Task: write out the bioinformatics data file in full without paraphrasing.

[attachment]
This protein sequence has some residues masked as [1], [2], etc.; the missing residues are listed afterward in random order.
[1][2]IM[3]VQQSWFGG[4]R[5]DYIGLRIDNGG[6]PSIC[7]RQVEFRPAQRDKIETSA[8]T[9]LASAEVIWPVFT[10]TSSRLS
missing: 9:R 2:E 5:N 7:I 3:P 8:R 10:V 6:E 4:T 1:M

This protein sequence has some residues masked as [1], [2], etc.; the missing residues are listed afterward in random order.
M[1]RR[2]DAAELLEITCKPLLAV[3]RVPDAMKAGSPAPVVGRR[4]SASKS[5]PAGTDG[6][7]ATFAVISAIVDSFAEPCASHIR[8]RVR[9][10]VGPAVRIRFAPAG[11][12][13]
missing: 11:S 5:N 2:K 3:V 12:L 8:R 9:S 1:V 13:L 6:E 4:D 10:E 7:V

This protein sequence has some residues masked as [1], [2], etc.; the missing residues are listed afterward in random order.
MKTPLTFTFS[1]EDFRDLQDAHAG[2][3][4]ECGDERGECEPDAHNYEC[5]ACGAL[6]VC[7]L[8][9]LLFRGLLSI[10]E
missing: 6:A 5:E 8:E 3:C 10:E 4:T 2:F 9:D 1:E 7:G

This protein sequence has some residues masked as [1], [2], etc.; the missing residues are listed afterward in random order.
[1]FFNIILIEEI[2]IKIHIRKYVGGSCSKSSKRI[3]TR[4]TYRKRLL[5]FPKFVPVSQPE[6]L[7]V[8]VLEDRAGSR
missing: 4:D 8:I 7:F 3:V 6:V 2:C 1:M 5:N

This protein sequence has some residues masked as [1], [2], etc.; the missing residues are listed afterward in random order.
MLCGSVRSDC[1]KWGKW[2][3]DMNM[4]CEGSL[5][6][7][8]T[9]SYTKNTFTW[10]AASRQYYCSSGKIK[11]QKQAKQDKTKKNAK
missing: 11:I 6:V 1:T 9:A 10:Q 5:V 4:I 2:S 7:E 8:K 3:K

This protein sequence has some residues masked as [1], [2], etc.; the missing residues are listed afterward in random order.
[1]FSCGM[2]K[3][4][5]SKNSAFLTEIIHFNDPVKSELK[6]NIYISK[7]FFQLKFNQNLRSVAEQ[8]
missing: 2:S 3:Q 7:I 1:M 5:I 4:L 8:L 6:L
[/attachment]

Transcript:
This protein sequence has some residues masked as [1], [2], etc.; the missing residues are listed afterward in random order.
[1][2]IM[3]VQQSWFGG[4]R[5]DYIGLRIDNGG[6]PSIC[7]RQVEFRPAQRDKIETSA[8]T[9]LASAEVIWPVFT[10]TSSRLS
missing: 9:R 2:E 5:N 7:I 3:P 8:R 10:V 6:E 4:T 1:M

This protein sequence has some residues masked as [1], [2], etc.; the missing residues are listed afterward in random order.
M[1]RR[2]DAAELLEITCKPLLAV[3]RVPDAMKAGSPAPVVGRR[4]SASKS[5]PAGTDG[6][7]ATFAVISAIVDSFAEPCASHIR[8]RVR[9][10]VGPAVRIRFAPAG[11][12][13]
missing: 11:S 5:N 2:K 3:V 12:L 8:R 9:S 1:V 13:L 6:E 4:D 10:E 7:V

This protein sequence has some residues masked as [1], [2], etc.; the missing residues are listed afterward in random order.
MKTPLTFTFS[1]EDFRDLQDAHAG[2][3][4]ECGDERGECEPDAHNYEC[5]ACGAL[6]VC[7]L[8][9]LLFRGLLSI[10]E
missing: 6:A 5:E 8:E 3:C 10:E 4:T 2:F 9:D 1:E 7:G

This protein sequence has some residues masked as [1], [2], etc.; the missing residues are listed afterward in random order.
[1]FFNIILIEEI[2]IKIHIRKYVGGSCSKSSKRI[3]TR[4]TYRKRLL[5]FPKFVPVSQPE[6]L[7]V[8]VLEDRAGSR
missing: 4:D 8:I 7:F 3:V 6:V 2:C 1:M 5:N

This protein sequence has some residues masked as [1], [2], etc.; the missing residues are listed afterward in random order.
MLCGSVRSDC[1]KWGKW[2][3]DMNM[4]CEGSL[5][6][7][8]T[9]SYTKNTFTW[10]AASRQYYCSSGKIK[11]QKQAKQDKTKKNAK
missing: 11:I 6:V 1:T 9:A 10:Q 5:V 4:I 2:S 7:E 8:K 3:K

This protein sequence has some residues masked as [1], [2], etc.; the missing residues are listed afterward in random order.
[1]FSCGM[2]K[3][4][5]SKNSAFLTEIIHFNDPVKSELK[6]NIYISK[7]FFQLKFNQNLRSVAEQ[8]
missing: 2:S 3:Q 7:I 1:M 5:I 4:L 8:L 6:L